That Mayger then proceeded with his ap-
171 U. S.

plication and obtained a patent, but that he tiff have ever since remained in possession gave no notice to plaintiff, or any of its pred-thereof, claiming and holding the same as a ecessors in interest, of the obtaining of the part of the Nine Hour Lode Mining Claim; patent until some time in November, 1889. that at the date of the execution and delivery That when the bond for a deed was exe- of the bond, it was expressly agreed between cuted, plaintiff's predecessors in interest were the parties thereto that all of the ground in possession of the premises, and have ever lying to the east of the westerly line of the since been and are yet in possession thereof, strip should be a portion of the Nine Hour holding and using the same as a part of the Lode Mining Claim; that plaintiff is the sucNine Hour Lode Claim; that by mesne con- cessor in interest of Robinson, Huggins, and veyances the title to this claim, including Sterling, the obligees named in the bond, and the portion in dispute in this suit, had come also of De Camp and Eddy, who were coto plaintiff; that it is entitled to a convey- tenants with said obligees in the premises at ance of the premises from Mayger; that May- the date of the execution of the bond; that ger, on or about June 10, 1893, assumed to the mesne conveyances introduced in eviconvey said piece of ground to the St. Louis dence on the part of plaintiff embraced and Mining & Milling Company, which then had were intended to include the ground in quesfull knowledge and notice of the making, ex- tion, and conveyed to the grantees therein ecution, and delivery of the bond for a deed named all of the interest, legal and equit by Mayger, and and of the rights and able, which the grantor or grantors had equities of the Montana Mining Com-in said premises, covering as well their inpany thereunder; that the St. Louis terest in the ground in dispute as in every Company has instituted a number of suits other part and parcel of the Nine Hour Lode in the Circuit Court of the United States, Mining Claim. in which it claims that it is the owner of the premises described in the complaint, and also the right to recover certain sums of money for ores alleged to have been wrongfully extracted therefrom. The bond referred to was appended to the complaint. The prayer was that the court should decree that defendants should convey to plaintiff a good and sufficient deed to the premises in controversy.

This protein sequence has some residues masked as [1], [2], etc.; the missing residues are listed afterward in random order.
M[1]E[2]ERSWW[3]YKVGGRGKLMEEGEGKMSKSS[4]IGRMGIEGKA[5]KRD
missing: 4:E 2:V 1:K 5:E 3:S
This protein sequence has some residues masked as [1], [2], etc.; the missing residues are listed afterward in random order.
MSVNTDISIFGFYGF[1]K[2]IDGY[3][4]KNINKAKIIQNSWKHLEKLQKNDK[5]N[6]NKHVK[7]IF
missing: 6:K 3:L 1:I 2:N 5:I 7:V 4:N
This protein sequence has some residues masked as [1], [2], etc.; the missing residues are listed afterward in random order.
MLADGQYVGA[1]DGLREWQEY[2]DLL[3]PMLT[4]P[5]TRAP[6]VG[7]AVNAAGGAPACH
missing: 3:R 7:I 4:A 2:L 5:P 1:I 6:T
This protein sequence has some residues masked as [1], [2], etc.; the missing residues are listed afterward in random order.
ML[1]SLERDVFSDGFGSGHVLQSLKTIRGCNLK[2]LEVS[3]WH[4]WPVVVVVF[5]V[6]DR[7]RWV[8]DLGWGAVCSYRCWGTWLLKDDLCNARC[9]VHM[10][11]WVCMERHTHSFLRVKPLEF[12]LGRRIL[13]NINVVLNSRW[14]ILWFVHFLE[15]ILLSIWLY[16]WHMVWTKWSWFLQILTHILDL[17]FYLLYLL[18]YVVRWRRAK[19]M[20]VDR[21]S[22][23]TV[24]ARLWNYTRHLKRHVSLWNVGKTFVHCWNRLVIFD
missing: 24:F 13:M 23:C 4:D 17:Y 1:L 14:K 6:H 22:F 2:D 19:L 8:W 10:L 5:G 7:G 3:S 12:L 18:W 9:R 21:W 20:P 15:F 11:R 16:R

That in July, 1893, plaintiff duly demanded a deed to the ground in dispute from defend-[654] ants, which defendants refused to execute; that in June, 1893, Mayger assumed to convey the controverted ground to the St. Louis Mining & Milling Company, but that at the date of his conveyance the St. Louis Company had full notice and knowledge of plaintiff's equities in and to the disputed strip, and of its possession thereof; that defendants wrongfully asserted title to the ground in controversy, and thereby clouded plaintiff's title thereto, which cloud plaintiff had a right to have removed.

The district court concluded as matter of law that plaintiff was entitled to the conveyance prayed for, and that defendants should be enjoined from asserting any right, title or interest in or to the ground in dispute, and from in any manner interfering with the possession or enjoyment thereof by plaintiff.